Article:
Review: Better Call Saul (Season 3)


Another season ends and Jimmy McGill (Bob Odenkirk) still has not fully become Saul Goodman. It is true that he finally brought his alter ego to life when he found himself forbidden to practice Law for a year even though he had already bought several time slots for TV commercials. The solution: creating “Saul Goodman” and make ads to sell his slots for other people who wanted to advertise on TV.

However, in this third season, which came to an end this week in the U.S., Jimmy is getting closer and closer to taking on the personality the audience knows from Breaking Bad. He tests the limits of ethics and creates uncomfortable situations for others, as long as he can achieve his goals, however noble they may seem.

The biggest example is the trial during the lawsuit filed against him by his brother Chuck (Michael McKean). As seen in the previous season, Jimmy actually altered data from a case to hurt Chuck and help his girlfriend/partner/only friend Kim (Rhea Seehorn), which caused him to be sued by his own brother. What is the solution found by Jimmy? Create a trap and humiliate Chuck in front of the others in the courtroom.

This season, therefore, saw the end of the brothers’ relationship, as well as the degrading situation of Chuck’s health (that had a tragic ending in the last episode). Although sad, Chuck’s end was predictable, since he is responsible for bringing up Jimmy’s worst side and, without this “push”, Saul Goodman probably would not have become the character known in Breaking Bad.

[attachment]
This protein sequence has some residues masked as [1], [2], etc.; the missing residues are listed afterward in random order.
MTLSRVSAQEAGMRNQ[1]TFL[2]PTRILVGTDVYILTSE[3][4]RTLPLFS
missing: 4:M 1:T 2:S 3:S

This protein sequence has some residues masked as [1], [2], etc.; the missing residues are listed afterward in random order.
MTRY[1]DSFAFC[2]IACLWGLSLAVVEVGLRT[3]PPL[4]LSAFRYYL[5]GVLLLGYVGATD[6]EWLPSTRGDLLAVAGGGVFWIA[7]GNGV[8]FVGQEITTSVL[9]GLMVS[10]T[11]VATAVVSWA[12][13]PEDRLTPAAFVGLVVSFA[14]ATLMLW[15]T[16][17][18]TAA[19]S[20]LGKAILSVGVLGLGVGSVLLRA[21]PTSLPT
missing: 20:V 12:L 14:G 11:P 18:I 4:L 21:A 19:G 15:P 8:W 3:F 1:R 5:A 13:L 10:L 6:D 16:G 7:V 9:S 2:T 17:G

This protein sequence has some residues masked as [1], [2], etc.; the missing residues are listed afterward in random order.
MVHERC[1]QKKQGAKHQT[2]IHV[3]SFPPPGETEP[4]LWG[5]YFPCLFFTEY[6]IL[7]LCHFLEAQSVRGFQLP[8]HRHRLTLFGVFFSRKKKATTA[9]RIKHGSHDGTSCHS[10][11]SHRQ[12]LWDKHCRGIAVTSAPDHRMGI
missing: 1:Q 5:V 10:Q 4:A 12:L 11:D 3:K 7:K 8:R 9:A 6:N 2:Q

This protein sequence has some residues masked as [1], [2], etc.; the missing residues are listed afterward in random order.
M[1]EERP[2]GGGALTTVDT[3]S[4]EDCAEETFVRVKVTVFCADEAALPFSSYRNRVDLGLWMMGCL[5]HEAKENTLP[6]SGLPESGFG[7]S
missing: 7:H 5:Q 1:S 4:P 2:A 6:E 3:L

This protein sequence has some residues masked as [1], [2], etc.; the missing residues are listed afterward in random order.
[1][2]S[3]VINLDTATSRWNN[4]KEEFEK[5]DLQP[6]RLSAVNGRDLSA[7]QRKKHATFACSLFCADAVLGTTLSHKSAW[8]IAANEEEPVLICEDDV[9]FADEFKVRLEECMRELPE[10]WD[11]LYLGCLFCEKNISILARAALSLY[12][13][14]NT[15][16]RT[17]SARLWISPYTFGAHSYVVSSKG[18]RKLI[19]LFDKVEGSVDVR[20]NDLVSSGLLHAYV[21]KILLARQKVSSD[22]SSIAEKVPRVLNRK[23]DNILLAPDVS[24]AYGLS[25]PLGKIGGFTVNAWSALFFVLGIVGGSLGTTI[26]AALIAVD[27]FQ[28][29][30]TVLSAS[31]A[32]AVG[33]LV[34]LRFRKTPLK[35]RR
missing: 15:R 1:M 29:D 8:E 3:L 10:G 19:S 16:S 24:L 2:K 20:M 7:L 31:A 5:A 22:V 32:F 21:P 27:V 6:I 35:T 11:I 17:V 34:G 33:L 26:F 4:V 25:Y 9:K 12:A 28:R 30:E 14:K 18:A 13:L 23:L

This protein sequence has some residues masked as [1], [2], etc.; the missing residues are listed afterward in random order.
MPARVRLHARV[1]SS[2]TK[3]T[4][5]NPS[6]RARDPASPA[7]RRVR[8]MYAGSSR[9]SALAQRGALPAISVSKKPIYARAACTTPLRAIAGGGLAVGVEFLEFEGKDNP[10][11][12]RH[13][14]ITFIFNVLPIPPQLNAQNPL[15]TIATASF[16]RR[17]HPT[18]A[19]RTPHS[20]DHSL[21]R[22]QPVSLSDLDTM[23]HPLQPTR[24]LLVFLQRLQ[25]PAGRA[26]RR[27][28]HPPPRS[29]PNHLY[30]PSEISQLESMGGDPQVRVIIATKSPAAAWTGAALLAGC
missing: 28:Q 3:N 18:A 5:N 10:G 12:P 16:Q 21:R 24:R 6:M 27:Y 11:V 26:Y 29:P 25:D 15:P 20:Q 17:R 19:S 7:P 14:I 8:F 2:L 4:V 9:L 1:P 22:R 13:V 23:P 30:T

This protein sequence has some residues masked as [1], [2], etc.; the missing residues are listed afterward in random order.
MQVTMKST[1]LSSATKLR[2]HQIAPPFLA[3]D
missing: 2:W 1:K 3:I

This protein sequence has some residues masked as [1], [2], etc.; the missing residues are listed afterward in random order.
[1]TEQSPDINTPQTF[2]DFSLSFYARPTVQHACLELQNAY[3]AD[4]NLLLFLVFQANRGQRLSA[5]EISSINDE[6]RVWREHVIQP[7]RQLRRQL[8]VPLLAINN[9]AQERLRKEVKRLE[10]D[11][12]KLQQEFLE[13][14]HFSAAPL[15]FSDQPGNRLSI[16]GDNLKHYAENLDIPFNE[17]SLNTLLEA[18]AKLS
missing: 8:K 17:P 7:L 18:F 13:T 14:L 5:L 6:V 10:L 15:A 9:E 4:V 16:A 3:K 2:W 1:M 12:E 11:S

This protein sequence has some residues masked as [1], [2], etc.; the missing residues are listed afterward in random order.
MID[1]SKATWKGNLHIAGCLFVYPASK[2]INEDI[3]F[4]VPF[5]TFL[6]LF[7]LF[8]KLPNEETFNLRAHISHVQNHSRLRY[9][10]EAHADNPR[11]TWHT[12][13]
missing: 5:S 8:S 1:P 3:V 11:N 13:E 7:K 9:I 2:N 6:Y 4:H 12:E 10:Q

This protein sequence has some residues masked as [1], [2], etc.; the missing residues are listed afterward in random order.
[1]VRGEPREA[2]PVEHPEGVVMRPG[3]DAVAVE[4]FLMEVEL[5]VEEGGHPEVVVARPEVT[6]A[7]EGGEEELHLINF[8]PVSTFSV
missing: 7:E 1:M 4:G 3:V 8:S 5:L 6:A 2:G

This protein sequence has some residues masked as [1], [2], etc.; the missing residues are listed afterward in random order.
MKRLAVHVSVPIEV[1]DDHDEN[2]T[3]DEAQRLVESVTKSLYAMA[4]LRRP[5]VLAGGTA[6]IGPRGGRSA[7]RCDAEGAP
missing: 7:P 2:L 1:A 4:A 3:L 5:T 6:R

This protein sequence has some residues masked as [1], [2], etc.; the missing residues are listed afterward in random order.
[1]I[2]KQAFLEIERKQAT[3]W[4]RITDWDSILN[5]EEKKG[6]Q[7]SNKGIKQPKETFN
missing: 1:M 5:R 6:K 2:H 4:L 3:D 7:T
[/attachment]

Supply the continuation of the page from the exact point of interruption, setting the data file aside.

Mike (Jonathan Banks) continues with his serious expressions and his (too) long scenes for a show with only 10 episodes per season. It is true that he always has a plan to execute, but there is no need to spend precious minutes showing the minutia, with this amount of detail (an example is the scene in which he tears a car apart, almost completely, piece by piece, to find a tracking device).

Other Breaking Bad characters also appear this season, such as Gus (Giancarlo Esposito), and finally the audience may see the beginning of the relationship with Nacho (Michael Mando) and Hector Salamanca (Mark Margolis).

The pacing of the show is slower than is usually seen on TV, which ends up generating less excitement at the end of each episode. Only when the season comes to an end is it possible to analyze everything that happened and note that only one year has passed in the lives of the characters in these 3 seasons. It is not known for sure whether it was a full year, since the first season begins in 2002 and this ends in 2003, without making any mention of the months.

So there’s nothing left for the viewers but to wait for the show to be renewed for a fourth season and rely on Vince Gilligan, who is also the creator of Breaking Bad, who certainly already knows where he wants to go with all the characters.


Brazilian lawyer that has more passion for movies, theater and music than for the law.

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